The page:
As California braces for another round of atmospheric rivers and storms, Gov. Gavin Newsom declared a state of emergency on Wednesday to support storm response and relief efforts in 21 counties, including five in the Greater Bay Area.
Storms are forecast to hit the state until mid-March, and many areas are already struggling with flooding, power outages and damage from recent record rains and snowstorms.
The state of emergency, issued Wednesday to ensure disaster response and relief, applies to San Francisco, San Mateo, Santa Clara, Santa Cruz, and Monterey counties.
The atmospheric river is expected to bring heavy rains, strong winds and potential thunderstorms to the Bay Area from Thursday to Friday, forecasters said. Report by Viani Arana, Bob Redell, Pete Suratos and Cynthia Pimentel.
Last week, 13 counties in the state, including Sonoma County, declared a state of emergency, and the governor activated the California Guard and the State Operations Center.
Bay Area communities brace for strong winds and possible flooding as atmospheric river approaches the region with heavy rains Thursday and Friday.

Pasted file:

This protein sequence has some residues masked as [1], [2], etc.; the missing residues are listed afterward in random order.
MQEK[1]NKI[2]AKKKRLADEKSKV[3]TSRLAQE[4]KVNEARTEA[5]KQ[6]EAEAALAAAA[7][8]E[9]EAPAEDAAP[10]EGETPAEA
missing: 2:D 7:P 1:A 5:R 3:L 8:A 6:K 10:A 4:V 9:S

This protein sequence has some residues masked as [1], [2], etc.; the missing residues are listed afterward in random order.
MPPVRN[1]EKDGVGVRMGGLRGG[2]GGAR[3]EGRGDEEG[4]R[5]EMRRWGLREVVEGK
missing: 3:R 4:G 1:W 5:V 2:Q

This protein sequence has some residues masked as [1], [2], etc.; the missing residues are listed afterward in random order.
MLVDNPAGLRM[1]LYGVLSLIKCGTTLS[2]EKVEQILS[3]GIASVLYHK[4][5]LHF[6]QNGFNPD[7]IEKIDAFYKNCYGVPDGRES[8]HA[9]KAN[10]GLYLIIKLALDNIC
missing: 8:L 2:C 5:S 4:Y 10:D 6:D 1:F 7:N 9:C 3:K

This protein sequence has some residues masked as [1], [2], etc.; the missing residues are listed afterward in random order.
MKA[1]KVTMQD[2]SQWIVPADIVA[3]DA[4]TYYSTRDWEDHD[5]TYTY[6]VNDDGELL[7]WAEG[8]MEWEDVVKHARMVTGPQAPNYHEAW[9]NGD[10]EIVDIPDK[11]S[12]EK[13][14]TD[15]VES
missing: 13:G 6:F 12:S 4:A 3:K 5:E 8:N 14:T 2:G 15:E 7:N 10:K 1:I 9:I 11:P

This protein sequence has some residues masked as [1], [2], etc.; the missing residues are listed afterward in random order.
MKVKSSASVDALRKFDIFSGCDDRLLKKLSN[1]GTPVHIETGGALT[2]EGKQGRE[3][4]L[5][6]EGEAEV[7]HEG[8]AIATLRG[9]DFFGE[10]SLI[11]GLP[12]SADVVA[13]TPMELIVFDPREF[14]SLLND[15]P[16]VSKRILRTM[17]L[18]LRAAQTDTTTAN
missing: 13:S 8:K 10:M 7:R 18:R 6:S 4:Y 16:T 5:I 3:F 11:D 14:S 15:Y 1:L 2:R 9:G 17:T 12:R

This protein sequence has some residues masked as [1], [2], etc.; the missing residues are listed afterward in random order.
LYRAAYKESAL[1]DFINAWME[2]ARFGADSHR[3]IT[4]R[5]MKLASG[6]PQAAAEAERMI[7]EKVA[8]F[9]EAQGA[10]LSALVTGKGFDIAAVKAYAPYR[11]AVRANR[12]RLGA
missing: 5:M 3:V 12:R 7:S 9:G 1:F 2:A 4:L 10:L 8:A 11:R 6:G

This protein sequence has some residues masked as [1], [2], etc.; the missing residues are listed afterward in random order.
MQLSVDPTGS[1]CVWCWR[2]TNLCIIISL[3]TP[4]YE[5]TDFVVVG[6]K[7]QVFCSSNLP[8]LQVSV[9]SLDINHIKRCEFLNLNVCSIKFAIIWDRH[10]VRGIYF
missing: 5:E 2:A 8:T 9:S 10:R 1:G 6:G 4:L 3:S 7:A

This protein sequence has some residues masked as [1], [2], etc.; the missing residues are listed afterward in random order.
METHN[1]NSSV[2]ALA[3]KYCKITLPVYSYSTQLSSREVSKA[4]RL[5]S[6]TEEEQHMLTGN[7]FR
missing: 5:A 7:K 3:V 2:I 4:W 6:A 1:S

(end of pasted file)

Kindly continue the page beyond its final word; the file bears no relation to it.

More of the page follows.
Flood watch is in effect for the region from Thursday afternoon to Sunday morning, and a wind warning is in effect for the entire Bay Area and Central Coast from Thursday afternoon to Friday afternoon.
Heavy rain will continue into the weekend, with another atmospheric river expected next week, according to the National Weather Service.
“The state is working around the clock with local partners to deploy lifesaving equipment and first responders to communities across California,” Newsom said Wednesday. “With more dangerous storms on the horizon, we will continue to mobilize all available resources to protect Californians.”